The Hundred Dresses by Eleanor Estes, illustrated by Louis Slobodkin 80 pp RL2
The Hundred Dresses tells the story of Polish immigrant, Wanda Petronski who wears the same faded but clean dress to school every day and is made fun of when she tells her classmates that she has one hundred dresses in her closet at home. When the winners of the class drawing contest are announced, the children learn that Wanda really did have one hundred dresses - one hundred drawings of dresses - and that she has won the competition. However, she cannot collect her medal because her family has moved to the big city. Mr Petronski sends a note to Miss Mason, the teacher, telling her that in the big city, "No more holler Polack. No more ask why funny name. Plenty of funny names in big city."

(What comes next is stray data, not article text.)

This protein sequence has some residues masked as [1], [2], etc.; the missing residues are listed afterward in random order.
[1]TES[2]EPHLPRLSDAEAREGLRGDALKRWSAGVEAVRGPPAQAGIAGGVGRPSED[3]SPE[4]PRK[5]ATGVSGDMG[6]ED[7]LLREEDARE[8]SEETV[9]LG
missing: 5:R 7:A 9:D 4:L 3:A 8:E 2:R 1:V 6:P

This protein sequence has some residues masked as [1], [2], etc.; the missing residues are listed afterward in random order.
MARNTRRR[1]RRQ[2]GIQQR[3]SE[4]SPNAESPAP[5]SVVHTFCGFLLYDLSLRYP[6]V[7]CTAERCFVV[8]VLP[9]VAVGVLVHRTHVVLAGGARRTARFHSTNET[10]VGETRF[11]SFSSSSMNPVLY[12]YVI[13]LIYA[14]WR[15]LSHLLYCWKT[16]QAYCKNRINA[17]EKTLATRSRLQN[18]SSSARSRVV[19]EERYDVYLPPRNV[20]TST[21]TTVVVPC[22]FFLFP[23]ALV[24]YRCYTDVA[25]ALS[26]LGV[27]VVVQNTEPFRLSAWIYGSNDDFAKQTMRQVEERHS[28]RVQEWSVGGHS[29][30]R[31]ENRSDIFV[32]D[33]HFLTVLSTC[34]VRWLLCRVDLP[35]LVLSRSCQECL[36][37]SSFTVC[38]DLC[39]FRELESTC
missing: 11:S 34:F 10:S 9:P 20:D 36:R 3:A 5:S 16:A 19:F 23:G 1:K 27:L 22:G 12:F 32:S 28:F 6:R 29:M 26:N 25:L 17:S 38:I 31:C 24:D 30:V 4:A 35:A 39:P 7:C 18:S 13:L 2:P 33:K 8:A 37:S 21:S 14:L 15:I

Although Wanda is the center of the story, what makes this book work is the fact that it is told through the eyes of Maddie, a conscientious classmate of Wanda's who goes along with the teasing, initiated and driven by her friend Peggy. The thoughtfulness and realizations that Maddie has as the story progresses are simple but powerful. And the ending wraps up the story in a bittersweet but satisfying way.